Le Manoir de Raynaudes
Photo: Neil Gower
The Daily Traveler is happy to welcome Conde Nast Traveler's Contributing Artist Neil Gower to the team. Last week, Neil visited Tarn, in southwest France, with the goal of eating and staying at the foodie mecca Le Manoir de Raynaudes. His dispatch is below.
by Neil Gower
The silence is the first thing you notice on arrival at Le Manoir de Raynaudes. Since we left Toulouse two hours ago, the roads have become steadily narrower and the countryside more enchanting. As we pass through the hamlet of Raynaudes and the grass in the middle of the track starts to scuff the underside of the car, I know we must have arrived.
It's four years since English food guru Orlando Murrin and his partner Peter Steggall bought this remote farmhouse and transformed it into a gastro B&B. The wild orchids bob in the meadow and the bare stonework glows in the Tarn sunshine just as it has since 1860. But it is inside, in a state-of-the-art kitchen, where you will detect the building's new heartbeat. That is where Orlando will be single-handedly fashioning tonight's gourmet menu from ingredients grown in Le Manoir's own potager, or the finest, freshest produce the Tarn region has to offer.
At 7:15 beneath the catalpa tree on the terrace, the show commences with kir and exquisitely prepared appetizers. Peter takes wine orders (a local Domaine de Chanade Gaillac for us) before inviting us to the dining room. First course is an unforgettably airy double-baked soufflé of local pink Lautrec garlic followed by veal filet (from just down the road in Puylaurens) in a Parmesan crust. The highlights of the cheese board are the Tulipe Noire (a gnarled, salty monster from Calais), Brillat-Savarin (an artery-clogging 75 percent fat) and La Roche (a soft, seasonal sheep's cheese from Corsica). Dessert is a spectacular confection of Gariguette strawberries (first and most fragrant of the French crop), mascarpone, and perfectly brittle shortbread. As the handmade chocolates and Le Manoir's own limoncello are passed around, Orlando emerges to chat with the guests. There can't be many places on earth where you can eat food of this caliber in such a relaxed setting.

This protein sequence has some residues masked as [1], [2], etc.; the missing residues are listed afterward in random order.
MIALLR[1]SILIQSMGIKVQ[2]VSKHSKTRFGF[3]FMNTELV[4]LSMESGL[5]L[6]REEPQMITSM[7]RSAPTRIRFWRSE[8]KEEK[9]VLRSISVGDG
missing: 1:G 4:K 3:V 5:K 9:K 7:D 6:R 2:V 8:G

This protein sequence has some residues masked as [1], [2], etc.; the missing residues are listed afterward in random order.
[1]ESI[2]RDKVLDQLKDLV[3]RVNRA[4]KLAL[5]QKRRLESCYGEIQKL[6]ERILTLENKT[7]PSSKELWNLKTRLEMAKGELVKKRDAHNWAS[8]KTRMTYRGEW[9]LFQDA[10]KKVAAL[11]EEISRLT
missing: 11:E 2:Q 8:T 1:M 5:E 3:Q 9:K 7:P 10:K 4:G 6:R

It is nearly 1 a.m. as we get into bed. I close my eyes and realize it's not silence I'm listening to at all: It's the timeless sound of the finest produce growing and grazing contentedly in the surrounding landscape.
* A Nonstop, Unapologetically High-Calorie Foodie's Tour de France
* Video: The Case of the Stolen Starter (Neil's work)
* Neil Gower's Web site
* Murrin and Steggall's book, A Table in the Tarn (Harper Collins), is out now; look for it in the States around Mother's Day next year. Both editions contain the story of Le Manoir de Raynaudes, as well as 100 recipes from its kitchen and a map of the estate by none other than Neil Gower.